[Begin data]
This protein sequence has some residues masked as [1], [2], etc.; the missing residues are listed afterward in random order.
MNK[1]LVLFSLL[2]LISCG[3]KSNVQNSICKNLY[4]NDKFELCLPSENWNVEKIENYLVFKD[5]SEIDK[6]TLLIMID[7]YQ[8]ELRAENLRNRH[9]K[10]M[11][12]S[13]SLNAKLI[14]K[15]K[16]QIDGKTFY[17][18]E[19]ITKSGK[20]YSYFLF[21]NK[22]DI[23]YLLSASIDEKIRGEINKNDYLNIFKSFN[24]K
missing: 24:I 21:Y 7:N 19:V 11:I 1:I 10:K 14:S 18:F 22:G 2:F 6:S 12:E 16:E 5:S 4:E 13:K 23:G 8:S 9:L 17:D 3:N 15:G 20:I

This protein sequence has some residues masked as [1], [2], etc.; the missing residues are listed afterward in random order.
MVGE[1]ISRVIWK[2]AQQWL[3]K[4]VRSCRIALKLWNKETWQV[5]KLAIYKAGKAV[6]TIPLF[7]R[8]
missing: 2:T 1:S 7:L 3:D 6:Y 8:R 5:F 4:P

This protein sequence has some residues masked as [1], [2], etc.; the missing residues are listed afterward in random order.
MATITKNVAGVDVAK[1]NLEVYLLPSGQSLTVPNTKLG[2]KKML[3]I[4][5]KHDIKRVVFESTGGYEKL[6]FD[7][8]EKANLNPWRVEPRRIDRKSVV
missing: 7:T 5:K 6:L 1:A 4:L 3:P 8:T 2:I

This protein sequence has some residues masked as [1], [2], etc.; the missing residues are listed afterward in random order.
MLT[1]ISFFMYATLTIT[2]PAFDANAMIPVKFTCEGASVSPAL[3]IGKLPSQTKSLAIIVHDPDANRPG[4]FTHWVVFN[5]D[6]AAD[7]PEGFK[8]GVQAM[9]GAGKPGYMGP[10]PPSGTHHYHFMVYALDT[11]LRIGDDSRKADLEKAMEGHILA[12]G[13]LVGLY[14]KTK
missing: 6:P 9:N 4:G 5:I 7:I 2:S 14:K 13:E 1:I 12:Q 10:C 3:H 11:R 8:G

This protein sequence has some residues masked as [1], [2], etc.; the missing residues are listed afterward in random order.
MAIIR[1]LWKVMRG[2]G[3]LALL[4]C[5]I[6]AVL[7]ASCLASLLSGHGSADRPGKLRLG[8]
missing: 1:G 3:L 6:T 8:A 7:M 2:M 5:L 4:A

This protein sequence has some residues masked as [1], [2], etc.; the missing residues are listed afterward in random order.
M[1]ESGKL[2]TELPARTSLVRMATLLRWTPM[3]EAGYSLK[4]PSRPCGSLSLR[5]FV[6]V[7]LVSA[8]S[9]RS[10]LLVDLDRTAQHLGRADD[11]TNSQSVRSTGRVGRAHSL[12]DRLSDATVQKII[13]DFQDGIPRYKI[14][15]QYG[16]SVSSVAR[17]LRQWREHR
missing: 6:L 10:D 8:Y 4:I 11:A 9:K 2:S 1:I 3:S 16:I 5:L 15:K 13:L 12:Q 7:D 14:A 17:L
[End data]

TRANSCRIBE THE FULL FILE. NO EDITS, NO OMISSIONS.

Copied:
This protein sequence has some residues masked as [1], [2], etc.; the missing residues are listed afterward in random order.
MNK[1]LVLFSLL[2]LISCG[3]KSNVQNSICKNLY[4]NDKFELCLPSENWNVEKIENYLVFKD[5]SEIDK[6]TLLIMID[7]YQ[8]ELRAENLRNRH[9]K[10]M[11][12]S[13]SLNAKLI[14]K[15]K[16]QIDGKTFY[17][18]E[19]ITKSGK[20]YSYFLF[21]NK[22]DI[23]YLLSASIDEKIRGEINKNDYLNIFKSFN[24]K
missing: 24:I 21:Y 7:N 19:V 11:I 1:I 10:K 14:S 18:F 22:G 2:F 6:S 12:E 16:E 5:S 4:E 13:K 23:G 8:S 9:L 17:D 3:N 15:G 20:I

This protein sequence has some residues masked as [1], [2], etc.; the missing residues are listed afterward in random order.
MVGE[1]ISRVIWK[2]AQQWL[3]K[4]VRSCRIALKLWNKETWQV[5]KLAIYKAGKAV[6]TIPLF[7]R[8]
missing: 2:T 1:S 7:L 3:D 6:Y 8:R 5:F 4:P

This protein sequence has some residues masked as [1], [2], etc.; the missing residues are listed afterward in random order.
MATITKNVAGVDVAK[1]NLEVYLLPSGQSLTVPNTKLG[2]KKML[3]I[4][5]KHDIKRVVFESTGGYEKL[6]FD[7][8]EKANLNPWRVEPRRIDRKSVV
missing: 7:T 5:K 6:L 1:A 4:L 3:P 8:T 2:I

This protein sequence has some residues masked as [1], [2], etc.; the missing residues are listed afterward in random order.
MLT[1]ISFFMYATLTIT[2]PAFDANAMIPVKFTCEGASVSPAL[3]IGKLPSQTKSLAIIVHDPDANRPG[4]FTHWVVFN[5]D[6]AAD[7]PEGFK[8]GVQAM[9]GAGKPGYMGP[10]PPSGTHHYHFMVYALDT[11]LRIGDDSRKADLEKAMEGHILA[12]G[13]LVGLY[14]KTK
missing: 6:P 9:N 4:G 5:I 7:I 2:S 14:K 13:E 1:I 12:Q 10:C 3:H 11:R 8:G

This protein sequence has some residues masked as [1], [2], etc.; the missing residues are listed afterward in random order.
MAIIR[1]LWKVMRG[2]G[3]LALL[4]C[5]I[6]AVL[7]ASCLASLLSGHGSADRPGKLRLG[8]
missing: 1:G 3:L 6:T 8:A 7:M 2:M 5:L 4:A

This protein sequence has some residues masked as [1], [2], etc.; the missing residues are listed afterward in random order.
M[1]ESGKL[2]TELPARTSLVRMATLLRWTPM[3]EAGYSLK[4]PSRPCGSLSLR[5]FV[6]V[7]LVSA[8]S[9]RS[10]LLVDLDRTAQHLGRADD[11]TNSQSVRSTGRVGRAHSL[12]DRLSDATVQKII[13]DFQDGIPRYKI[14][15]QYG[16]SVSSVAR[17]LRQWREHR
missing: 6:L 10:D 8:Y 4:I 11:A 9:K 2:S 1:I 3:S 16:I 5:L 15:K 13:L 12:Q 7:D 14:A 17:L